Perception of wartime atrocities depends on who committed them, study says| Apr 30, 2014
Assistant psychology professor Alin I. Coman has published a one-year studyinPsychological Science,a journal of the Association for Psychological Science, assessing the effects of wartime atrocities on people of different social groups. The study indicates that their association with a certain social group may influence the ways in which they recall actions committed by that group.
“Essentially, if people are motivated to retrieve information in addition to what the speaker has to say in conversation, then that motivation will drastically impact the memories of the listeners," Coman said. “If there are no additional motivations in play, we predict that the typical retrievement-induced forgetting mechanisms are going to be in play.”
Co-authors for the study included Charles Stone of the John Jay College of Criminal Justice and Emanuele Castano and William Hirst of the New School for Social Research.
The study was conducted to see whether or not reworking talk of atrocities committed in Iraq and Afghanistan could alter people’s specific memories of these events, based on their social link with those involved. Coman explained that the study was motivated by the researchers’ awareness that discussion of wartime events frequently causes stories about events to be reworked over time.
Participants were asked to recall details of war atrocities they had heard about through two means: reading about the atrocities and watching videos recounting the atrocities. While the readings included a justification for why the atrocities happened, the videos did not include a justification. The stories were either pulled from real-life media reports or constructed to look like real-life media reports.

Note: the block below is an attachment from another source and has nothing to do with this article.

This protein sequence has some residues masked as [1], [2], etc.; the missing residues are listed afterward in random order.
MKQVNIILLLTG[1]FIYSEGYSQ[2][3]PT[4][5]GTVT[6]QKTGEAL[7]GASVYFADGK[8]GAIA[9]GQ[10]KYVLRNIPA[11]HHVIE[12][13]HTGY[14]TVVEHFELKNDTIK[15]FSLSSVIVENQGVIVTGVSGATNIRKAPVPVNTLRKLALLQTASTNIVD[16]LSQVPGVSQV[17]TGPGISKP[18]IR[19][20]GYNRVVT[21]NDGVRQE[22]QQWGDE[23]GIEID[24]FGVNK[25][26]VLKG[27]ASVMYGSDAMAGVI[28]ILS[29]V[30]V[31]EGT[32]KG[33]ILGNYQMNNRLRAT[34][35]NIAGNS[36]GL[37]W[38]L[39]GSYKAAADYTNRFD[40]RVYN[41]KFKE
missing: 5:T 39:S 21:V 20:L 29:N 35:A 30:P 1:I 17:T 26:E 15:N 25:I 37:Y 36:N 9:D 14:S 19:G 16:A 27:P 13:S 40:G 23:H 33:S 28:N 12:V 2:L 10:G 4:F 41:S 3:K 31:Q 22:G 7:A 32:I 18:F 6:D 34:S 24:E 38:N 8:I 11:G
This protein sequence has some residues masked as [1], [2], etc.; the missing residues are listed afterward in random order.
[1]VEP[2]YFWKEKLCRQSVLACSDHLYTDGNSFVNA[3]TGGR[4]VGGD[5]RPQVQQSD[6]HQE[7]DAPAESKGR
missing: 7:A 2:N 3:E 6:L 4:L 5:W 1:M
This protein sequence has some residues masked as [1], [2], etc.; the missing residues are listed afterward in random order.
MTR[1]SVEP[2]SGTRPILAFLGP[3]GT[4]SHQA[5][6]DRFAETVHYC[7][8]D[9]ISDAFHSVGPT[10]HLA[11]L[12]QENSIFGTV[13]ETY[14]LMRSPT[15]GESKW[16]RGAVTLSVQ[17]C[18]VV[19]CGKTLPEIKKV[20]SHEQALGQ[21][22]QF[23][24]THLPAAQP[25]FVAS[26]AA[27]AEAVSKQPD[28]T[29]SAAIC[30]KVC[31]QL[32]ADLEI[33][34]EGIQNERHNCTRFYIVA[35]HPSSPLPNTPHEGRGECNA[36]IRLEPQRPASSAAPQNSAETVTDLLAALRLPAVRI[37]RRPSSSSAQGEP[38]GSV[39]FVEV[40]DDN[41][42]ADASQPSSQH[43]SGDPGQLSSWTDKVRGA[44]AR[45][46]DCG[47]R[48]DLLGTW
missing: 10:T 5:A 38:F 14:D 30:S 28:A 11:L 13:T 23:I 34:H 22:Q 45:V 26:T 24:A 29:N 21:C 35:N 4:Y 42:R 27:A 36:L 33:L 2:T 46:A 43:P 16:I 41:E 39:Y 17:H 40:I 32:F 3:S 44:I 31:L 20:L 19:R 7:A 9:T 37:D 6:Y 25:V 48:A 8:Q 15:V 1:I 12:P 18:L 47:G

Just as the researchers hypothesized, the results of the experiment showed that subjects were more likely to forget the justifications of actions committed by Afghan soldiers than for those done by American soldiers. Therefore, despite not being reminded of the justifications in the videos, in-group membership made subjects less likely to forget why an action was committed.
“When people listen to other individuals talk about atrocities committed by American soldiers in Iraq, what they do is they activate along with the speaker, this atrocity, in their memory,” Coman said. “Now we know that if they do so… what happens next is induced forgetting of justifications that are associated with this atrocity.”
Coman said that the study is relevant at multiple levels, noting, for example, that it links cognitive psychology with social psychology. Castano noted that the study helps inform theories in social psychology on how humans cope with information that is threatening or unpleasant.
"Obviously we are very thrilled to see it appearing in psych science because it really pushed research on this phenomenon," Castano said.